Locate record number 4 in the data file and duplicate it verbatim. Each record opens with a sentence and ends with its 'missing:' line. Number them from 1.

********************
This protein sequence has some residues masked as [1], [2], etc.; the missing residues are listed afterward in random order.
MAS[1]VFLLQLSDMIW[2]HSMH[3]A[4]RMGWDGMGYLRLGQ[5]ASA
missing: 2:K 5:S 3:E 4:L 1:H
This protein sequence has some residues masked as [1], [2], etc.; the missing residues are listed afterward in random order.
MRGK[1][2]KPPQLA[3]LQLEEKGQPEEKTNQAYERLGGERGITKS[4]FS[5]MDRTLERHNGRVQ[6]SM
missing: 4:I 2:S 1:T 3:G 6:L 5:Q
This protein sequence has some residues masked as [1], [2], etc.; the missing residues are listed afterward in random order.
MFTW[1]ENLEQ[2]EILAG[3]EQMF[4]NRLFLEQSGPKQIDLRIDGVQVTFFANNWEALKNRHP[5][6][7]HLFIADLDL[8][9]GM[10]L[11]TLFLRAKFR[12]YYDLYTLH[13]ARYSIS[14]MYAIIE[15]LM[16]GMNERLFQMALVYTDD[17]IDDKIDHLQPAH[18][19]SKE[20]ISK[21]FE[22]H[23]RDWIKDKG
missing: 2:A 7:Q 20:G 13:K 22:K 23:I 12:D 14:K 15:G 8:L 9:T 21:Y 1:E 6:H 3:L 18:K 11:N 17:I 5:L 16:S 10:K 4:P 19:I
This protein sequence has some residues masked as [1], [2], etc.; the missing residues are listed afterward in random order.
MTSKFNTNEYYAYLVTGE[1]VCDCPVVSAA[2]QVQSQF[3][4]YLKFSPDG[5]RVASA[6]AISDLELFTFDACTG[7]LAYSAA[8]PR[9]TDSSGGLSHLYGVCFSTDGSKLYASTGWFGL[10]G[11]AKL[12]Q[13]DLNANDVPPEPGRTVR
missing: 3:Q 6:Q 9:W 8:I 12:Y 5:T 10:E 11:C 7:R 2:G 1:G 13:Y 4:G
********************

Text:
This protein sequence has some residues masked as [1], [2], etc.; the missing residues are listed afterward in random order.
MTSKFNTNEYYAYLVTGE[1]VCDCPVVSAA[2]QVQSQF[3][4]YLKFSPDG[5]RVASA[6]AISDLELFTFDACTG[7]LAYSAA[8]PR[9]TDSSGGLSHLYGVCFSTDGSKLYASTGWFGL[10]G[11]AKL[12]Q[13]DLNANDVPPEPGRTVR
missing: 3:Q 6:Q 9:W 8:I 12:Y 5:T 10:E 11:C 7:R 2:G 1:G 13:Y 4:G